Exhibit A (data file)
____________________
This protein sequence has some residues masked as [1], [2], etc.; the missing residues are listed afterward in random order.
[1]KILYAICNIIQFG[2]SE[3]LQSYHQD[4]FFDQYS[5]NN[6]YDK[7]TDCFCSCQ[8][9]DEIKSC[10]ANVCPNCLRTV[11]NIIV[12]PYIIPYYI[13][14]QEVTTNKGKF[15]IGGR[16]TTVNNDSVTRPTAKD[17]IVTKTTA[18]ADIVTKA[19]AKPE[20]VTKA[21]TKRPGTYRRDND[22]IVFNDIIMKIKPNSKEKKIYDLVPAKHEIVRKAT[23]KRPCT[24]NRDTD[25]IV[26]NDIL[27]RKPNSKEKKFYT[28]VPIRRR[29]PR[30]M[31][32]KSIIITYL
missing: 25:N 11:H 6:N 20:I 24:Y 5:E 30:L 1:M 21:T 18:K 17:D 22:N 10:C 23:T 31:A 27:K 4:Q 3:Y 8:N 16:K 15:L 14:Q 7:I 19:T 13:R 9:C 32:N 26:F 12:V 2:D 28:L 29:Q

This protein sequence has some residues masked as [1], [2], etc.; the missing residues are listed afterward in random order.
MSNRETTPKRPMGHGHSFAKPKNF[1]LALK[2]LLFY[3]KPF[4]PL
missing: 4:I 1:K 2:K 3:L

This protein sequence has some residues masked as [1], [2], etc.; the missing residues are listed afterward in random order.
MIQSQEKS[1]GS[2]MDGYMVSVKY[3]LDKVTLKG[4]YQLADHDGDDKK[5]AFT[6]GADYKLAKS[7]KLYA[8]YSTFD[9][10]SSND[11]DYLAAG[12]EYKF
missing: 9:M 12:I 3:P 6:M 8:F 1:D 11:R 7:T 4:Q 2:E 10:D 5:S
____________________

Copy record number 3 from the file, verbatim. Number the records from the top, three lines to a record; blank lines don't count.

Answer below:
This protein sequence has some residues masked as [1], [2], etc.; the missing residues are listed afterward in random order.
MIQSQEKS[1]GS[2]MDGYMVSVKY[3]LDKVTLKG[4]YQLADHDGDDKK[5]AFT[6]GADYKLAKS[7]KLYA[8]YSTFD[9][10]SSND[11]DYLAAG[12]EYKF
missing: 9:M 12:I 3:P 6:M 8:F 1:D 11:R 7:T 4:Q 2:E 10:D 5:S